Friday, December 21, 2012

How to Clean Crappie and Catfish on an Ironing Board

Sorry that I've been absent for awhile, but I was caught-up in another pressing matter which required hands-on attention, like researching and developing a market for my one-of-a-kind NO STINK catfish dough bait, (which requires hands-on testing out in the field--"lake"), but now that it is freezing outside, I wanted to stay toasty warm today and take the time to put together this little homespun presentation on How to Clean Crappie and Catfish on an Old Ironing Board.

Hopefully, along the way, I will also find time to share some larapin great-tastin' crappie recipes (Cajun-style) with you before everything is all said and done.

So, if you are ready... let's get started.

1.  Choosing an Ironing Board.

My first word of caution is NOT to help yourself to an ironing board which is still being used by someone for its primary purpose--which is to iron clothes on. That may upset someone, especially if you've cleaned your latest catch of fish on it.

The one that you see here was going to be discarded by a neighbor who didn't need it anymore.. This is what it looks like.



Today I want to demonstrate a technique that I use to clean crappie the easy way, and without the use of electric knives on this old popular brand ironing board.

I should mention that the ironing board idea was a great one! It is very light-weight, portable and it can be setup at a comfortable working height for me (I am a tad over 6 feet tall) and merely collapse it with one pull of a small handle underneath when I'm finished processing. Plus, I can easily tuck it away in the back of my pickup truck bed. 

Since I do a lot of fishing anyway, my portable ironing board low-tech fish cleaning processor is always within reach (Johnny-on-the-Spot) when I need it for cleaning fish.

Below is a photo of some catfish which I caught one morning on about one-half of a TopCat Premium Catfish Dough Bait biscuit (you know which kind of bait that I'm talking about... don't you?). I processed these on top of the old ironing board in about 20 minutes..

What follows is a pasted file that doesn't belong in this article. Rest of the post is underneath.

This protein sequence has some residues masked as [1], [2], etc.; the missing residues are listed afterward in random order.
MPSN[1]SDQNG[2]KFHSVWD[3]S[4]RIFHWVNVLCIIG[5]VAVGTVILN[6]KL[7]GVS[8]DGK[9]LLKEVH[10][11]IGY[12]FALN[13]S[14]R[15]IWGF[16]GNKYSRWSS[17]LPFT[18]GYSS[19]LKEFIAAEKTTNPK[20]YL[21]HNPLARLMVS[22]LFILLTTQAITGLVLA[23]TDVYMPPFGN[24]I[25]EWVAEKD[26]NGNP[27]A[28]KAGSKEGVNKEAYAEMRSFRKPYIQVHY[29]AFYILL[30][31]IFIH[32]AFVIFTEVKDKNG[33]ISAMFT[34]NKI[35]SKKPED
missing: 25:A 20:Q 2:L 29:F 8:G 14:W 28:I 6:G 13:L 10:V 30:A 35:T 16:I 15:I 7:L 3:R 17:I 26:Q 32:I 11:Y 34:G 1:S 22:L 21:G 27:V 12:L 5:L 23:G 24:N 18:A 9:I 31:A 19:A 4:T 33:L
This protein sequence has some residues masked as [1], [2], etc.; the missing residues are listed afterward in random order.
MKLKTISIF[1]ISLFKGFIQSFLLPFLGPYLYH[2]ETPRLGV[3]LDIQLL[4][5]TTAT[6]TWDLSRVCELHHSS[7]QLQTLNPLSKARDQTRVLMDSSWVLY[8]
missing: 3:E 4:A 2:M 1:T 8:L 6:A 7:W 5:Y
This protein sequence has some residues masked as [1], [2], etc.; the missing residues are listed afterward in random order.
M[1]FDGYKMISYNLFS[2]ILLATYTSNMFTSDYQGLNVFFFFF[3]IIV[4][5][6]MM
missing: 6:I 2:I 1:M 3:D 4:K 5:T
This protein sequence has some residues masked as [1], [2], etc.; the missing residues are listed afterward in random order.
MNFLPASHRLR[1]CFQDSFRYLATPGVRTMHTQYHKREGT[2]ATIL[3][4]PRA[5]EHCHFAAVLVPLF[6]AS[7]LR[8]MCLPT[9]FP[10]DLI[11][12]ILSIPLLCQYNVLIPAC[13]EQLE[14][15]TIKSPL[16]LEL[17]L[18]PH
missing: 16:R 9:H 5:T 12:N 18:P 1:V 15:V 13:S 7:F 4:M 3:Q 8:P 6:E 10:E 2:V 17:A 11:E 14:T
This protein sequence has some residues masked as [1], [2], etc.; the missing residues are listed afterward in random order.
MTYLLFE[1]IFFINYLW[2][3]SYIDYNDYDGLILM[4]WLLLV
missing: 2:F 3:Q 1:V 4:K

The pectoral fins of the catfish will easily fit in one of the many different sized holes already pre-drilled into the ironing board by the manufacturer

BTW, if you wanted to just go out and buy one exclusively for this purpose, you can probably (at this writing) get one at your local K-Mart or WalMart stores for around $30 - $40 bucks. Make sure you check it out first, if you can, to see if it has a stable enough footing and that it also has all of those pre-drilled holes on the top.

The holes in the ironing board are various sizes in this old model, so it becomes very accommodating when I have to clean some of the larger catfish.

The holes can be used to anchor down the catfish solidly on top of the ironing board, and, in my experience, it does a lot better job at holding down the fish than those fish cleaning boards with a big clamp at one end. 

I cannot say the same about crappie and other species of fish with like shapes (like bass, sunfish, perch, blue gill, etc.) because these fish have a tendency  to slide around from time to time 'cause they are a bit slimy, especially while removing the scales, but the old ironing board works just fine for them, too.

Maybe later, if I can find the time,  I may bolt-down one of those large metal clamps on one end just for that purpose. I could also modify the ironing board (beneath) where I can hang a plastic 5-gallon bucket to catch the refuse.